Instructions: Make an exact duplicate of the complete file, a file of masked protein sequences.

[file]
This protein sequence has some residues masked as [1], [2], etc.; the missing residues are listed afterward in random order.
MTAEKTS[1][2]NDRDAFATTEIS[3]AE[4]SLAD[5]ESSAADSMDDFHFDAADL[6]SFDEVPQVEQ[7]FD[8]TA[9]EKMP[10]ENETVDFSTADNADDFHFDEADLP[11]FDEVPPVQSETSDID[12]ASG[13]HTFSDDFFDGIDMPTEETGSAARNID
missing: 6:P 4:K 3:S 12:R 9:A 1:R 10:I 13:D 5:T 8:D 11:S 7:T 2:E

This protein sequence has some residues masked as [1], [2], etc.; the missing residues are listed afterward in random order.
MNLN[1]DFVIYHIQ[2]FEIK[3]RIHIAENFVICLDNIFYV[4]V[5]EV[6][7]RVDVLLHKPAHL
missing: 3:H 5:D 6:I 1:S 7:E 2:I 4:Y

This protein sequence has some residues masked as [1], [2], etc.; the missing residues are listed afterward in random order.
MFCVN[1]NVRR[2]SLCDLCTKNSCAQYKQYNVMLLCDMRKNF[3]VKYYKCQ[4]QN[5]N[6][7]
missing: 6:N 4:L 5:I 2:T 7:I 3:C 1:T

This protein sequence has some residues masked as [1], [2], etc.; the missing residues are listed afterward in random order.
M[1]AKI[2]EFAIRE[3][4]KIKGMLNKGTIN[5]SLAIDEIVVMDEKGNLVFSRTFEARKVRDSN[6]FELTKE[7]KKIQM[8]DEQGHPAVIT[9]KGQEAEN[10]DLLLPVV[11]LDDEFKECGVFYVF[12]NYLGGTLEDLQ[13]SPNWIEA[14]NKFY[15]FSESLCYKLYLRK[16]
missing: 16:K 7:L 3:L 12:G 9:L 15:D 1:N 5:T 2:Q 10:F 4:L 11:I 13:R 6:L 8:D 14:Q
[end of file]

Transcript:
This protein sequence has some residues masked as [1], [2], etc.; the missing residues are listed afterward in random order.
MTAEKTS[1][2]NDRDAFATTEIS[3]AE[4]SLAD[5]ESSAADSMDDFHFDAADL[6]SFDEVPQVEQ[7]FD[8]TA[9]EKMP[10]ENETVDFSTADNADDFHFDEADLP[11]FDEVPPVQSETSDID[12]ASG[13]HTFSDDFFDGIDMPTEETGSAARNID
missing: 6:P 4:K 3:S 12:R 9:A 1:R 10:I 13:D 5:T 8:D 11:S 7:T 2:E

This protein sequence has some residues masked as [1], [2], etc.; the missing residues are listed afterward in random order.
MNLN[1]DFVIYHIQ[2]FEIK[3]RIHIAENFVICLDNIFYV[4]V[5]EV[6][7]RVDVLLHKPAHL
missing: 3:H 5:D 6:I 1:S 7:E 2:I 4:Y

This protein sequence has some residues masked as [1], [2], etc.; the missing residues are listed afterward in random order.
MFCVN[1]NVRR[2]SLCDLCTKNSCAQYKQYNVMLLCDMRKNF[3]VKYYKCQ[4]QN[5]N[6][7]
missing: 6:N 4:L 5:I 2:T 7:I 3:C 1:T

This protein sequence has some residues masked as [1], [2], etc.; the missing residues are listed afterward in random order.
M[1]AKI[2]EFAIRE[3][4]KIKGMLNKGTIN[5]SLAIDEIVVMDEKGNLVFSRTFEARKVRDSN[6]FELTKE[7]KKIQM[8]DEQGHPAVIT[9]KGQEAEN[10]DLLLPVV[11]LDDEFKECGVFYVF[12]NYLGGTLEDLQ[13]SPNWIEA[14]NKFY[15]FSESLCYKLYLRK[16]
missing: 16:K 7:L 3:L 12:G 9:L 15:D 1:N 5:T 2:Q 10:F 4:L 11:I 13:R 6:L 8:D 14:Q